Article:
Google’s Pixel Slate is another take on the tablet market running Chrome OS

 

The Pixel Slate leaked right before the official Google hardware event today, managing to fly mostly under the radar while the Pixel 3 leaked left and right. But now Google has taken the wraps off of everything, and we’re getting a good look at the Chrome OS powered tablet that wants to be your mainstay computer.

No Android here, unfortunately, but it does look like Google’s crafted something pretty remarkable.

The Pixel Slate does seem to be positioned as an addition to, but not a replacement for, the Pixelbook. It still combines the standard Chrome OS flavor of Linux with emulated Android applications, but the keyboard is separate and the interface is specifically designed to be a tablet, not a laptop or phone pretending to be a tablet, as Google puts it.

Tablet meets desktop class hardware

The hardware on the Pixel Slate is nothing to sneeze at, with a crisp, high-resolution 3000×2000 screen with 400 nits of peak brightness, a detachable keyboard, and 12 hours of battery life, but the rest of the hardware has a really, really large swing in capabilities. Google is selling versions of this tablet with anywhere from an Intel Celeron CPU up to an 8th-gen Core i7 , and RAM swinging from 4GB to 16GB. That’s going to be excellent for price conscious consumers, but keep in mind that you’re not going to get stellar productivity from a Celeron CPU with 4GB of RAM in 2018.

But the biggest thing that’s going to catch your eye will be the reimagined Chrome OS interface that’s actually built for a tablet form factor, not a laptop. Google Assistant is present along with a launcher that’s made for a touch screen, but you still get the desktop version of websites so it still works as a bona fide productivity machine. Touch interfaces on desktop sites can lead to some pretty mixed results, so hopefully Google knows what they’re doing here.

You’ll still get Google’s excellent suite of Chrome OS apps and programs, plus everything that Chrome already offers, but the Play Store is fully baked in. You can download your favorite apps and games and actually use them with the Slate’s touchscreen, which makes for a much better experience than most everything else on the market. Oh, and there’s a fingerprint scanner on the side in the power button that utilizes Google’s new Titan security chip.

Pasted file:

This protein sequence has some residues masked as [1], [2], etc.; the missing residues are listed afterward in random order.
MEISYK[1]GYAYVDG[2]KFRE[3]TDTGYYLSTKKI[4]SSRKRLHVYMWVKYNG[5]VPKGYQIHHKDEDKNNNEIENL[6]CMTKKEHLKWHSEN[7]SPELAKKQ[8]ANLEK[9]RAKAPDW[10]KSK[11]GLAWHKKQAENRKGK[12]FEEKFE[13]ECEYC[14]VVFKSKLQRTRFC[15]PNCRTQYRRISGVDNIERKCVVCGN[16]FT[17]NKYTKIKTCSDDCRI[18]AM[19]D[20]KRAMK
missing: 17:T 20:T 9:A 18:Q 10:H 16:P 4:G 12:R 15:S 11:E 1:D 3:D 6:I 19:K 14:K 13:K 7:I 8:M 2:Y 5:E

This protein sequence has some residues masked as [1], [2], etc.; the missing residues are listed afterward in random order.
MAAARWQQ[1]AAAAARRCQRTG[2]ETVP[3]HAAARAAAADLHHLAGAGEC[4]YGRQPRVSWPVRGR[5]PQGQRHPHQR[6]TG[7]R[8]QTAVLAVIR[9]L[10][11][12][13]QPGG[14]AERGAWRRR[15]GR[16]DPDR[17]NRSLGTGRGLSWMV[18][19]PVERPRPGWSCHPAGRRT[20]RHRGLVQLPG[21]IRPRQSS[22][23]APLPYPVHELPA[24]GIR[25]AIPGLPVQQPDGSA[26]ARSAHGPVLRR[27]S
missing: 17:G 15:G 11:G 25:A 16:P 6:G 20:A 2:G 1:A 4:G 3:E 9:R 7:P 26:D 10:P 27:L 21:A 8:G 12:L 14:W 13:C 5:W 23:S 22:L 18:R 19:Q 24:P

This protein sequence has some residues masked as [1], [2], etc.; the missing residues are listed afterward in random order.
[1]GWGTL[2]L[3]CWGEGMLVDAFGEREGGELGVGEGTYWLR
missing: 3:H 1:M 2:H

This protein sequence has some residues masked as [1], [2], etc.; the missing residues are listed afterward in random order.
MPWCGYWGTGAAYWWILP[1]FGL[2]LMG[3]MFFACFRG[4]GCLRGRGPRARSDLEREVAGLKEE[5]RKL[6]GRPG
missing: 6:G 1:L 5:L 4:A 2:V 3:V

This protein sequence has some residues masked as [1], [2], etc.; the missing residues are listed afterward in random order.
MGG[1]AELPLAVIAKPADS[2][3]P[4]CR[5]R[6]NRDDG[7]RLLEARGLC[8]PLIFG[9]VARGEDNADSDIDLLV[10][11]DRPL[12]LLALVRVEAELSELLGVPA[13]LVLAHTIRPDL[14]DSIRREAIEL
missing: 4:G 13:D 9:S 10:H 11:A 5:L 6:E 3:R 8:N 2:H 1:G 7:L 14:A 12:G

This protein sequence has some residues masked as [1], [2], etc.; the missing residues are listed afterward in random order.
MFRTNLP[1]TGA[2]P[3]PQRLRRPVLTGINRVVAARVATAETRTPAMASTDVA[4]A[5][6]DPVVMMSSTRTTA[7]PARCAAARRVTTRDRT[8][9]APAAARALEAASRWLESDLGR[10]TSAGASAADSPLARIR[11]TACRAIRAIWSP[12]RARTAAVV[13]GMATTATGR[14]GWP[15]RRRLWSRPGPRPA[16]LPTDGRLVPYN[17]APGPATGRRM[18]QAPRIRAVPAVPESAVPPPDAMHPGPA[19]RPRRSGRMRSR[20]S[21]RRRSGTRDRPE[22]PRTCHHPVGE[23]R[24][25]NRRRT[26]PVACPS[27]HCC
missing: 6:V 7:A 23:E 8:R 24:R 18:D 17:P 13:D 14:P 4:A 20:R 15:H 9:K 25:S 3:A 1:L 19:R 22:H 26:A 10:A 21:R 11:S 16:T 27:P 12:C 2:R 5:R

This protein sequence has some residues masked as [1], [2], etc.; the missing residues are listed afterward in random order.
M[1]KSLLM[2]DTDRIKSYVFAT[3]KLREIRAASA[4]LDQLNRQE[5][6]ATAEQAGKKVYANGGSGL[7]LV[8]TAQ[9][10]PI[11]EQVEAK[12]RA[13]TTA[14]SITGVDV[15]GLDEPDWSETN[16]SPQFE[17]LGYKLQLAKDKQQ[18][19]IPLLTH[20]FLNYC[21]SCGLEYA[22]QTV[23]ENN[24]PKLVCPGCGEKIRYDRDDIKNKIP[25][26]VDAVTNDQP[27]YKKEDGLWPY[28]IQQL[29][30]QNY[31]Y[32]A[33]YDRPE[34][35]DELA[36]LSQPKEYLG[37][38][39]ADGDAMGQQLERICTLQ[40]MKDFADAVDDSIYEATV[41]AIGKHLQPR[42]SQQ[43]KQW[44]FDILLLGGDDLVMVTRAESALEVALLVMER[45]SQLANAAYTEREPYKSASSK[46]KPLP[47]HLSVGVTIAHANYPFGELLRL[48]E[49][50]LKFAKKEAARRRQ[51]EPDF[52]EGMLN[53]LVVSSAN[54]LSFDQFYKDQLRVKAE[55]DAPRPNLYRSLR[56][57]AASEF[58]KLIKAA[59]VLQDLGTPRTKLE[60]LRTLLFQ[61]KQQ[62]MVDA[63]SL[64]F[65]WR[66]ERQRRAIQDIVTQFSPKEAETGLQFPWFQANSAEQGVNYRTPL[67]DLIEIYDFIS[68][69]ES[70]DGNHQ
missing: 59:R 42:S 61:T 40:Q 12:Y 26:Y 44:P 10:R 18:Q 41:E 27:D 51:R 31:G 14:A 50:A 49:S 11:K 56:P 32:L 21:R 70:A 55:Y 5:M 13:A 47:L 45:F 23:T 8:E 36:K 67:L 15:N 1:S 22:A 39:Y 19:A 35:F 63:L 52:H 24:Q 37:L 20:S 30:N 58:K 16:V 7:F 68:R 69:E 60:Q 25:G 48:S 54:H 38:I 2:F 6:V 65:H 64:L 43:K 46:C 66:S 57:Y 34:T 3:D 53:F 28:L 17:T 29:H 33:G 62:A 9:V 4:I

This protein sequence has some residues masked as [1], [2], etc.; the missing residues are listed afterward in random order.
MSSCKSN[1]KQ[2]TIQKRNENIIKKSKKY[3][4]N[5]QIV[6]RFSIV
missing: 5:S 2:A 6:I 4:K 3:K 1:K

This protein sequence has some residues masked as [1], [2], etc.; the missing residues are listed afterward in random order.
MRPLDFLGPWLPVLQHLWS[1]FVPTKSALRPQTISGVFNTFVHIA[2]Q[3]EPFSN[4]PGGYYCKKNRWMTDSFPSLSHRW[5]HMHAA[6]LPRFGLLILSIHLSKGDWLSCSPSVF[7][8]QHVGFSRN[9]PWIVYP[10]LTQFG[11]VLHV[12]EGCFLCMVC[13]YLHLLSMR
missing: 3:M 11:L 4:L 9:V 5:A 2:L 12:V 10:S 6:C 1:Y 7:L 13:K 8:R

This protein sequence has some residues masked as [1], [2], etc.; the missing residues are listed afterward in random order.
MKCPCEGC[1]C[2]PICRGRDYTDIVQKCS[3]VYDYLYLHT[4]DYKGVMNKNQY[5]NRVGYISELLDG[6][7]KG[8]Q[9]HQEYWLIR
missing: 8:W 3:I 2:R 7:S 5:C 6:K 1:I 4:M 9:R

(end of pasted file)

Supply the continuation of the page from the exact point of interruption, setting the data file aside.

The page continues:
Pixel Keyboard, Pixel Pen

This is where the Pixel Slate really steps into the Surface Go’s territory; if you want to use this thing as a full productivity machine, you’re going to need the separate keyboard and pen, and those will cost extra. The pen is the same Pixelbook Pen from last year, and it’ll still hit your wallet for a cool $99, while the keyboard is new and runs $199.

With all of that being said, the new keyboard actually looks pretty slick. Google has crafted this thing to work specifically with Chrome OS, so the keys all correspond with Chrome OS navigation options and there’s even a dedicated Google Assistant button. It’s backlit and uses Hush Keys, which Google claims are incredibly satisfying to type on without making a ton of noise. As someone who religiously uses mechanical keyboards I felt personally attacked by that part of the keynote, but that’s a conversation for another time.

Pricing is painful, honestly. That base $599 model gets you a Celeron CPU with 4GB of RAM and 32GB of storage. If you only need it for light usage that makes sense, but that price makes it a not-so-compelling option. Getting a legitimate Intel Core processor automatically starts you at $999, and things only go up from there. It’s legitimately one of the nicest Chrome OS options on the market, though, so if you just can’t stand MacOS or Windows 10, I guess you can’t complain.

The Pixel Slate will be available later this year through Google.

Read more: Google


About the Author: Jared Peters

Born in southern Alabama, Jared spends his working time selling phones and his spare time writing about them. The Android enthusiasm started with the original Motorola Droid, but the tech enthusiasm currently covers just about everything. He likes PC gaming, Lenovo's Moto Z line, and a good productivity app.